Re: [PATCH] PM: Document rules on using pm_runtime_resume() in system suspend callbacks
From: Alan Stern
Date: Wed Sep 20 2017 - 12:15:55 EST
On Wed, 20 Sep 2017, Rafael J. Wysocki wrote:
> >> Second, leaving devices in runtime suspend in the "suspend" phase of system
> >> suspend is fishy even when their runtime PM is disabled, because that doesn't
> >> guarantee anything regarding their children or possible consumers. Runtime
> >> PM may still be enabled for those devices at that time and runtime resume may
> >> be triggered for them later, in which case it all quickly falls apart.
> > This is true, although to me this is a about a different problem and
> > has very little to do with pm_runtime_force_suspend().
> > More precisely, whether runtime PM becomes disabled in the suspend
> > phase or suspend_late phase, really doesn't matter. Because in the end
> > this is about suspending/resuming devices in the correct order.
> Yes, it is, but this is not my point (I didn't make it clear enough I guess).
> At the time you make the decision to disable runtime PM for a parent
> (say) and leave it in runtime suspend, all of its children are
> suspended just fine (otherwise the parent wouldn't have been suspended
> too). However, you *also* need to make sure that there will be no
> attempts to resume any of them *after* that point, which practically
> means that either runtime PM has to have been disabled already for all
> of them at the time it is disabled for the parent, or there has to be
> another guarantee in place.
> That's why the core tries to enforce the "runtime PM disabled for the
> entire hierarchy below" guarantee for the devices with direct_complete
> set, but that may just be overkill in many cases. I guess it may be
> better to use WARN_ON() to catch the cases in which things may really
> go wrong.
That's a good idea.
> >> IOW, there are reasons why the PM core bumps up the runtime PM usage counters
> >> of all devices during system suspend and they also apply to runtime suspend
> >> callbacks being invoked directly with runtime PM disabled for the given device.
> >> Frankly, it generally is only safe to leave a device in runtime suspend during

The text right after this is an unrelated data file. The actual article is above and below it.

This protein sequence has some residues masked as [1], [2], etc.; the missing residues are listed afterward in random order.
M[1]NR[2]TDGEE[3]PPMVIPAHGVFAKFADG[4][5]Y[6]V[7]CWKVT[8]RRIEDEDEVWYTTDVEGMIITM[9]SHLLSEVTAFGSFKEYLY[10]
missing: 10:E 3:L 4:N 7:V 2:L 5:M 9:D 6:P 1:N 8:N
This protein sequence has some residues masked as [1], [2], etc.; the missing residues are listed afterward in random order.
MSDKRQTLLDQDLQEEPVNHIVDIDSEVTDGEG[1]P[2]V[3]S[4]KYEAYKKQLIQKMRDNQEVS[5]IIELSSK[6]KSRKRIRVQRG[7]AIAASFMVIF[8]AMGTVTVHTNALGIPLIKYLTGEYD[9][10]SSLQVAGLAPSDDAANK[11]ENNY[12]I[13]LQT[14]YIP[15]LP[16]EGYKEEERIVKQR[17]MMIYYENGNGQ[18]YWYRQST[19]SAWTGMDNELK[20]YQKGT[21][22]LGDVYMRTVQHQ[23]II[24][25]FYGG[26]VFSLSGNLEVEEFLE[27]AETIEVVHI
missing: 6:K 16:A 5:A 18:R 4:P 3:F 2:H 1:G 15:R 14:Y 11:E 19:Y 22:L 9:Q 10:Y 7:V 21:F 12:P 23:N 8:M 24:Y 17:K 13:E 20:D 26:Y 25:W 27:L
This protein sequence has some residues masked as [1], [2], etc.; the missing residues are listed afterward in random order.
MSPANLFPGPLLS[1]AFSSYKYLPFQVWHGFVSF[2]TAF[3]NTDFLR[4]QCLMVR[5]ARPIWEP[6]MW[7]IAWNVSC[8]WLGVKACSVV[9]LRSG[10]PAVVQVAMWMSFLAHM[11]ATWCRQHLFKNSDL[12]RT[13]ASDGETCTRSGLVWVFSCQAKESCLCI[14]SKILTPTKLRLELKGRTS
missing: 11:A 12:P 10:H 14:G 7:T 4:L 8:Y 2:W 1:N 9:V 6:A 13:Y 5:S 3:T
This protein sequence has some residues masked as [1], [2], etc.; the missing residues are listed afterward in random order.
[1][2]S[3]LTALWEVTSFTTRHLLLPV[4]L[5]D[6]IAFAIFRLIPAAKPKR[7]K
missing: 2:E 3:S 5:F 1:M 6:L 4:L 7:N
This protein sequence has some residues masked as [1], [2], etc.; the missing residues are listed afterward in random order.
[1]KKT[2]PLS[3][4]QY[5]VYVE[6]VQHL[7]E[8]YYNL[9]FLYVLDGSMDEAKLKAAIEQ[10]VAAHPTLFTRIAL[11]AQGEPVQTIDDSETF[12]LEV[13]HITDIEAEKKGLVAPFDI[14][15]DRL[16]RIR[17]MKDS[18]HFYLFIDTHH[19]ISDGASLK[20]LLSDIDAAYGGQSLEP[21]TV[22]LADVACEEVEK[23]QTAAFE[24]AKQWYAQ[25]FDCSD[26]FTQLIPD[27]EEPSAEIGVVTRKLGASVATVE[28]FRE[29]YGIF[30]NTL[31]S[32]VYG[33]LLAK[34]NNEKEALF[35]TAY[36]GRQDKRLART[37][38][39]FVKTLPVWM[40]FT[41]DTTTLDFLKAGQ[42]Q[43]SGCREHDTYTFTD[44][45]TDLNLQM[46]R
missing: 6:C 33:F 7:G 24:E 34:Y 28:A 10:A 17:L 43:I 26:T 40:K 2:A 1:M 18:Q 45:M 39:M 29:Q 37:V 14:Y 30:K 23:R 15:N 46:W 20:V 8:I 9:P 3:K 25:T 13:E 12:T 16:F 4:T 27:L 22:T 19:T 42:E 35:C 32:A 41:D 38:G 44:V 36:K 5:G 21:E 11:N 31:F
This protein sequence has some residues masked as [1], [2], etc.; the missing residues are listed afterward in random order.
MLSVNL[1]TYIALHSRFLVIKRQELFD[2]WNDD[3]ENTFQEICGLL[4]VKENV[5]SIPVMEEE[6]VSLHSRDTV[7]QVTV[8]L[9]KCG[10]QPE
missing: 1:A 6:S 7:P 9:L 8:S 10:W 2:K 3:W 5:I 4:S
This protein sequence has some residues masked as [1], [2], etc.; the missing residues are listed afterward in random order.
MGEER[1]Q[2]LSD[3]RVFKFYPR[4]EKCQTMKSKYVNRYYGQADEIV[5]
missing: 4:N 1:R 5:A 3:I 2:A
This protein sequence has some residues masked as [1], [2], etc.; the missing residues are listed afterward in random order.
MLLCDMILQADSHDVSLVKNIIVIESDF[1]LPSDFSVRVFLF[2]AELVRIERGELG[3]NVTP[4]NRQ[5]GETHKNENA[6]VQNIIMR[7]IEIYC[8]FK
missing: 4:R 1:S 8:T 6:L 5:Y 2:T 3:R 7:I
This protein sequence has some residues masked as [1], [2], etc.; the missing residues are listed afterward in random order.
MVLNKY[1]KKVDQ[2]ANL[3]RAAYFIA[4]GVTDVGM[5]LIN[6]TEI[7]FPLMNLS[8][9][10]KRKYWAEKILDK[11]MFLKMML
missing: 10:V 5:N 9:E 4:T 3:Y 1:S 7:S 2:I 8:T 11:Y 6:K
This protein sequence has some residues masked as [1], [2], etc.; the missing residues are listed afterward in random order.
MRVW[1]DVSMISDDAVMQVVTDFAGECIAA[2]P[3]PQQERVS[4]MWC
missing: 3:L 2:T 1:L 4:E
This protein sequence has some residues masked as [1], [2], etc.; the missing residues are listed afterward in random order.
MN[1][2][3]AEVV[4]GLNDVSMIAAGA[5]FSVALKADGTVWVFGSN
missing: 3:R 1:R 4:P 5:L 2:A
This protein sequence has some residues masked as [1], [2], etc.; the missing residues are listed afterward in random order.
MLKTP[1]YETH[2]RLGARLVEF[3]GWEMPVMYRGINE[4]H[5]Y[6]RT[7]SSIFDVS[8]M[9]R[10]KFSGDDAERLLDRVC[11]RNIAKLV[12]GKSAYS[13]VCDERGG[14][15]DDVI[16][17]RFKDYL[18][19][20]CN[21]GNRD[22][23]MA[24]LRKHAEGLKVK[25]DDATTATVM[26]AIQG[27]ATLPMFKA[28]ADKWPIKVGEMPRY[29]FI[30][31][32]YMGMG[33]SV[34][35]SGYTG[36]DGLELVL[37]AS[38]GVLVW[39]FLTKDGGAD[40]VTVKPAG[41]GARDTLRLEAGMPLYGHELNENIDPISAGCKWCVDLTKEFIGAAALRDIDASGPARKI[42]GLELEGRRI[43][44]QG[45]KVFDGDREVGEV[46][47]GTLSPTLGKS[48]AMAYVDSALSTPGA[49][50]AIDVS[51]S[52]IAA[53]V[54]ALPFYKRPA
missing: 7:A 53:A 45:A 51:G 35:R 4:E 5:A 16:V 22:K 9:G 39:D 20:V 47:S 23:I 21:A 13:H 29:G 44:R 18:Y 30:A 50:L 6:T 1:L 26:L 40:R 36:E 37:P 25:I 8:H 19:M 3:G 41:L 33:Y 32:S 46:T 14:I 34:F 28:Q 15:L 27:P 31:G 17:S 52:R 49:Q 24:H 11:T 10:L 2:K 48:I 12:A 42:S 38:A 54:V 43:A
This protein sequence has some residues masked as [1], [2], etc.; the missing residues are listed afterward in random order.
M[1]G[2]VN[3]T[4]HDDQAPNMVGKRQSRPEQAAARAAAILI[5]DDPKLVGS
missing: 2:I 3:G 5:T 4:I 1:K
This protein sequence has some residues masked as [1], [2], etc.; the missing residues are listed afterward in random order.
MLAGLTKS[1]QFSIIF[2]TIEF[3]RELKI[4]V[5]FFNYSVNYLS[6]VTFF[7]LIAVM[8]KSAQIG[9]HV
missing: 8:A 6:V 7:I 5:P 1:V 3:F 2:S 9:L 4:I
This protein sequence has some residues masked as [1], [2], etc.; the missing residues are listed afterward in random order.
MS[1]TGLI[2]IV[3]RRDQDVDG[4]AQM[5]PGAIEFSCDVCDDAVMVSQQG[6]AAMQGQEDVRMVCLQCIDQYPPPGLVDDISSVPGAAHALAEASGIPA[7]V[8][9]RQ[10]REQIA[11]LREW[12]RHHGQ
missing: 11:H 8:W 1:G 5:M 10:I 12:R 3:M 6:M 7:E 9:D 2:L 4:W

> >> system suspend if it can be guarateed that the system suspend callbacks in the
> >> subsequent suspend phases will not be invoked for it at all.
> > I understand this is perfectly true for some of the non-trivial middle
> > layers, however just to be clear, this statement don't have to serve
> > as a general rule for all cases, right?
> Well, a really general version of it is something like "it is only
> safe to leave a device in runtime suspend during system suspend if it
> can be guaranteed that the system suspend callbacks in the subsequent
> suspend phases will not change its state" and the most effective way
> to make that guarantee is to prevent them from being invoked at all.
Of course, this can be overkill. It's probably common for there to be
little physical difference between a device's "suspended" state and
its "runtime-suspended" state. In such cases, the middle layer and
the subsequent callbacks merely have to recognize that the device is
already at low power (by checking an internal flag, for instance) and
then do nothing when they see that it is.
> > Moreover, bumping the runtime PM usage count
> > (pm_runtime_get_noresume()) in the device_prepare/suspend() phase, was
> > originally added to prevent the runtime PM core from runtime
> > suspending a device, in cases when runtime PM has been enabled for it.
> > Preventing the ->runtime_suspend() callback from being invoked when
> > runtime PM is disabled, just doesn't make any sense to me.
> The problem is that the functionality of ->runtime_suspend() in
> principle overlaps with the functionality of ->suspend(),
> ->suspend_late() and ->suspend_noirq() combined, but it need not be
> entirely the same. Therefore if you invoke ->runtime_suspend()
> anywhere between the beginning of ->suspend() and the end of
> ->suspend_noirq(), the remaining code in the system sleep callbacks
> needs to know about that in order to avoid, for example, attempting to
> power down the device for the second time in a row, which very well
> may kill the system in some extreme cases.
Another possibility is the arrival of an ill-timed runtime resume after
some of the suspend callbacks have run (because of a wakeup request,
for example). In short, system PM and runtime PM do overlap
considerably, and this means that it would be easy for either one to
interfere with the other unless the developers are very careful.
> Of course, if those callbacks are trivial, this problem goes away, but
> they need not be trivial and if you are a platform driver (or an
> i2c/spi driver too for that matter), you aren't guaranteed that they
> will always be trivial. That is quite a bit of an issue to me.
Indeed. It may not be possible to come up with a firm set of detailed
rules that apply everywhere. But we should make sure that people are
aware of the issues.